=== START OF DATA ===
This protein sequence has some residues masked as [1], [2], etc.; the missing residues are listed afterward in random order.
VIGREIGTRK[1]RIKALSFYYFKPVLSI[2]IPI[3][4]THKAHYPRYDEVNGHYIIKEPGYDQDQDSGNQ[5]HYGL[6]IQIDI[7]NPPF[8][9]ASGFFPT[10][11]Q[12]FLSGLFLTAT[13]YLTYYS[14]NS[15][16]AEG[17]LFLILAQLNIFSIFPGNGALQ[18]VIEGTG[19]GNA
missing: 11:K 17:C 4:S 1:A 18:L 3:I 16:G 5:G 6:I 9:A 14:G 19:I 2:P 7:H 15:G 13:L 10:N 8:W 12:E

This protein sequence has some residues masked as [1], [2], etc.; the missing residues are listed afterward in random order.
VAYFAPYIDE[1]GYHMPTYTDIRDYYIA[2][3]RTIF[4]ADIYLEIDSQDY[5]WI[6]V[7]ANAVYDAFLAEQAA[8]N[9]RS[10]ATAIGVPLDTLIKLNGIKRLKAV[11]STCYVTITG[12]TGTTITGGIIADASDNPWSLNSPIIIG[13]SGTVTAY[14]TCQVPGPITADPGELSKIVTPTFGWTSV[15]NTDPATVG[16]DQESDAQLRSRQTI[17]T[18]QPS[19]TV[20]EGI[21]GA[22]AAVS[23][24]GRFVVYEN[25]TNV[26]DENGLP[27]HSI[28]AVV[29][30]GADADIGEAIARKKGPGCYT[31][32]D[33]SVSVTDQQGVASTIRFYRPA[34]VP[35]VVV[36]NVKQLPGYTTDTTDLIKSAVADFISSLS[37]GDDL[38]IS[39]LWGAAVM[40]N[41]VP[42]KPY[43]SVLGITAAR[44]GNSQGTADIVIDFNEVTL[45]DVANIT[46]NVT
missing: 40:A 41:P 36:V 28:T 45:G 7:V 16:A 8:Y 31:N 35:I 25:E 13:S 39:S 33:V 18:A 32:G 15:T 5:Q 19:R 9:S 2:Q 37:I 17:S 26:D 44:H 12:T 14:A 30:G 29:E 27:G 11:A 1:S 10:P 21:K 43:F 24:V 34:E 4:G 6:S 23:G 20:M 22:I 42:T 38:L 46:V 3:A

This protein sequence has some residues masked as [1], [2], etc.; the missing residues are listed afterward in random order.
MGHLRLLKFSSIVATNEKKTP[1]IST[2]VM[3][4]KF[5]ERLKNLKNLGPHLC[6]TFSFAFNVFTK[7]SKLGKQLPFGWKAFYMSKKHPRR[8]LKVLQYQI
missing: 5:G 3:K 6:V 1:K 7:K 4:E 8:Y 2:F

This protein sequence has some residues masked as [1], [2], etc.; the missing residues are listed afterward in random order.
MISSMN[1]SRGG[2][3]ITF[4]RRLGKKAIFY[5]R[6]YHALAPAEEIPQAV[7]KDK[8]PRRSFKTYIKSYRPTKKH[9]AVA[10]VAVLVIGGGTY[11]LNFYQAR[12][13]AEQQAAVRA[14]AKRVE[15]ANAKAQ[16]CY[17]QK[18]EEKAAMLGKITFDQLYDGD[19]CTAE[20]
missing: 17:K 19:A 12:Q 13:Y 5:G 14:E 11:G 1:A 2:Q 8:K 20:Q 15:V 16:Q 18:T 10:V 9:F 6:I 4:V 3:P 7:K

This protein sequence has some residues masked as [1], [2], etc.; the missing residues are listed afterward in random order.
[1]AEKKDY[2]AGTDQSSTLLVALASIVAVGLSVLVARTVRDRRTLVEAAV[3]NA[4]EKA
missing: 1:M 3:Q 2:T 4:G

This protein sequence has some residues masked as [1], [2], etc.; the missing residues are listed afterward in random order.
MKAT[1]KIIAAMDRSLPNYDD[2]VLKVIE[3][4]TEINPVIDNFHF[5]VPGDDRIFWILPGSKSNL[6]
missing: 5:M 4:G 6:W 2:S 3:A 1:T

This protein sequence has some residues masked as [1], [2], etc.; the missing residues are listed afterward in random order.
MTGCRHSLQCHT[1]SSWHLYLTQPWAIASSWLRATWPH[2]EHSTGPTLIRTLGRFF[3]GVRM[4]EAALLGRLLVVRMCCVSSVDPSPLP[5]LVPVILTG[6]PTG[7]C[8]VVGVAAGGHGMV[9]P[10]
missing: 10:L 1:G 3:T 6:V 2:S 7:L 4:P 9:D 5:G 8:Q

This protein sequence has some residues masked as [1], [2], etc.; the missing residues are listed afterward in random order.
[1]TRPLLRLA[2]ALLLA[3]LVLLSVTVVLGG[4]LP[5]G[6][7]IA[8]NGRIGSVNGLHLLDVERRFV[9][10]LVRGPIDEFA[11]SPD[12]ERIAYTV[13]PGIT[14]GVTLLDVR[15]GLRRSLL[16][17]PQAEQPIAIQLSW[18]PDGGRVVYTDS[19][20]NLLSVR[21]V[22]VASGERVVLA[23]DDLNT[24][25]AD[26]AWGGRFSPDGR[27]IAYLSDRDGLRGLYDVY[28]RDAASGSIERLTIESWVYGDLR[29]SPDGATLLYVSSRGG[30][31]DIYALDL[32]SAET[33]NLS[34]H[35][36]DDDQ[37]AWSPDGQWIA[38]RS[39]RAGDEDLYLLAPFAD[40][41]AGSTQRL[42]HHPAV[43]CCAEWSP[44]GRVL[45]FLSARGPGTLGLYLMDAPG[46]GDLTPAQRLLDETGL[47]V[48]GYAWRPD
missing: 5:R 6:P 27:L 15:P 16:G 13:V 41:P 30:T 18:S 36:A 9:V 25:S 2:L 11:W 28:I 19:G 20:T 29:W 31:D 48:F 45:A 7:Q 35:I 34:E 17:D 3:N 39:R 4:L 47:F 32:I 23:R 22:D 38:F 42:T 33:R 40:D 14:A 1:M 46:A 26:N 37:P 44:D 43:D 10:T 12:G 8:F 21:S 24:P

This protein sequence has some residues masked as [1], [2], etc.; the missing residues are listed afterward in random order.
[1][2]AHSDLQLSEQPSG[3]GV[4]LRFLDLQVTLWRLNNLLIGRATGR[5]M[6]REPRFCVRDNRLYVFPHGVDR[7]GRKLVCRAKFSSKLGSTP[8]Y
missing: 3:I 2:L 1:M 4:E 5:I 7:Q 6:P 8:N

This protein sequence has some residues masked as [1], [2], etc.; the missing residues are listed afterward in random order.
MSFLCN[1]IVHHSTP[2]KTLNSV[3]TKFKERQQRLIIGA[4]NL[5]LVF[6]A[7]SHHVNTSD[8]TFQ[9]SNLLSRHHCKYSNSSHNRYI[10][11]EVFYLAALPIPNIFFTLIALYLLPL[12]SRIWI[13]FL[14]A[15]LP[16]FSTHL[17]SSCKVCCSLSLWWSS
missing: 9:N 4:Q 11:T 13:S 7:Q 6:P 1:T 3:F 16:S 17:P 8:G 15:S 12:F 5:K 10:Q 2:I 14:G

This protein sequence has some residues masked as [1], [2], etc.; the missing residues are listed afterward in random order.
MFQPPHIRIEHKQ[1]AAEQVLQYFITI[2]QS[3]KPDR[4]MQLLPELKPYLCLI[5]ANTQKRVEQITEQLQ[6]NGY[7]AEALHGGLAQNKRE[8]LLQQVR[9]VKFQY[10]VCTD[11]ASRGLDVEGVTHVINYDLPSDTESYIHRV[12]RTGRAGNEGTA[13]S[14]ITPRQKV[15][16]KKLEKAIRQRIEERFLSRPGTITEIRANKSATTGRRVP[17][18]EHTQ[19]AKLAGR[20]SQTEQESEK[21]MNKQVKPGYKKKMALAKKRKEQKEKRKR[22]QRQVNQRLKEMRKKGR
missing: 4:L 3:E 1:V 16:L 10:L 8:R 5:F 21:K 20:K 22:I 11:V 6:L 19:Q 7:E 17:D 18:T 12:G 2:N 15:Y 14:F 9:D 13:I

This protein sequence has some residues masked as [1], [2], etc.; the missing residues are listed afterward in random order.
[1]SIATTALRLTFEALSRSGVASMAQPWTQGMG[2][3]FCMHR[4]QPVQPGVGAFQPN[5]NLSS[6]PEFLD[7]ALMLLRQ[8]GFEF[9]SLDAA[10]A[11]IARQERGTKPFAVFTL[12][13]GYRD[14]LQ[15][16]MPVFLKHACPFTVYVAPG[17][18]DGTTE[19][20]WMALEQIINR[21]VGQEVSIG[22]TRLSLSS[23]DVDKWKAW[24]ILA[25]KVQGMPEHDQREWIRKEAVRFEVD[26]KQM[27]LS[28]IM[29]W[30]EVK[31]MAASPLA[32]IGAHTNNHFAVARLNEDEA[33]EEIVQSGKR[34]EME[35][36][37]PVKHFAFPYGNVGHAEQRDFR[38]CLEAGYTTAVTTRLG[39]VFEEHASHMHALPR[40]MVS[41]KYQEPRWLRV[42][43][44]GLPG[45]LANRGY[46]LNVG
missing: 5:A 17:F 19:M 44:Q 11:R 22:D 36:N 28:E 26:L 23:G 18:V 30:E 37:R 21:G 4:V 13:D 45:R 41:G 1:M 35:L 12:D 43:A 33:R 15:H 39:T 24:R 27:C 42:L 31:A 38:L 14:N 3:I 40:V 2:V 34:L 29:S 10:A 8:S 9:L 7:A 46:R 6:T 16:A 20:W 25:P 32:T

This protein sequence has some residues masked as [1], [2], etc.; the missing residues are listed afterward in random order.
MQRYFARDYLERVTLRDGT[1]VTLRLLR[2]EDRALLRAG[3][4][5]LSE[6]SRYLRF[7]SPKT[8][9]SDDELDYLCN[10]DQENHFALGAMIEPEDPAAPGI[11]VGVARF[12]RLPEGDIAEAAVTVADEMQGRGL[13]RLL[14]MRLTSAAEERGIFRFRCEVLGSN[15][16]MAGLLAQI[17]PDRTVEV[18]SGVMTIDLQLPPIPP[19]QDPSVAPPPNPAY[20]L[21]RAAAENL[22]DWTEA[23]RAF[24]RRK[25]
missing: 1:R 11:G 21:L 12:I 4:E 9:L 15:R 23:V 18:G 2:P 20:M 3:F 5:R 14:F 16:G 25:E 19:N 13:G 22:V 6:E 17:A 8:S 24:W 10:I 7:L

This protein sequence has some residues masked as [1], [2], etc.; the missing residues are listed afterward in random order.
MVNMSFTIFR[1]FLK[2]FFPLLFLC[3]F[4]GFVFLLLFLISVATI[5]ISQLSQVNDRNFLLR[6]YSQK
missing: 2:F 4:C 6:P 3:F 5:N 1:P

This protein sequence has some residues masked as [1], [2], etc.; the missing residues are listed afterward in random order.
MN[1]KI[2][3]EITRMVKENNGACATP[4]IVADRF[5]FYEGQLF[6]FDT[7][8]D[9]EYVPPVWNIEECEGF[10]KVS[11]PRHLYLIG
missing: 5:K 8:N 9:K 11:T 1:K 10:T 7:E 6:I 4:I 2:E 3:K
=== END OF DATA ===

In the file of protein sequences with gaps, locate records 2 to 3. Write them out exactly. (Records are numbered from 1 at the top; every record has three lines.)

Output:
This protein sequence has some residues masked as [1], [2], etc.; the missing residues are listed afterward in random order.
VAYFAPYIDE[1]GYHMPTYTDIRDYYIA[2][3]RTIF[4]ADIYLEIDSQDY[5]WI[6]V[7]ANAVYDAFLAEQAA[8]N[9]RS[10]ATAIGVPLDTLIKLNGIKRLKAV[11]STCYVTITG[12]TGTTITGGIIADASDNPWSLNSPIIIG[13]SGTVTAY[14]TCQVPGPITADPGELSKIVTPTFGWTSV[15]NTDPATVG[16]DQESDAQLRSRQTI[17]T[18]QPS[19]TV[20]EGI[21]GA[22]AAVS[23][24]GRFVVYEN[25]TNV[26]DENGLP[27]HSI[28]AVV[29][30]GADADIGEAIARKKGPGCYT[31][32]D[33]SVSVTDQQGVASTIRFYRPA[34]VP[35]VVV[36]NVKQLPGYTTDTTDLIKSAVADFISSLS[37]GDDL[38]IS[39]LWGAAVM[40]N[41]VP[42]KPY[43]SVLGITAAR[44]GNSQGTADIVIDFNEVTL[45]DVANIT[46]NVT
missing: 40:A 41:P 36:V 28:T 45:G 7:V 16:A 8:Y 31:N 35:I 25:E 13:S 39:S 33:V 18:A 32:G 15:T 5:Q 19:R 9:S 2:Q 37:I 17:S 26:D 44:H 12:T 14:A 30:G 29:E 27:G 11:A 1:S 10:P 21:K 43:F 24:V 34:E 4:G 6:S 23:G 20:M 22:I 42:T 38:L 46:V 3:A

This protein sequence has some residues masked as [1], [2], etc.; the missing residues are listed afterward in random order.
MGHLRLLKFSSIVATNEKKTP[1]IST[2]VM[3][4]KF[5]ERLKNLKNLGPHLC[6]TFSFAFNVFTK[7]SKLGKQLPFGWKAFYMSKKHPRR[8]LKVLQYQI
missing: 5:G 3:K 6:V 1:K 7:K 4:E 8:Y 2:F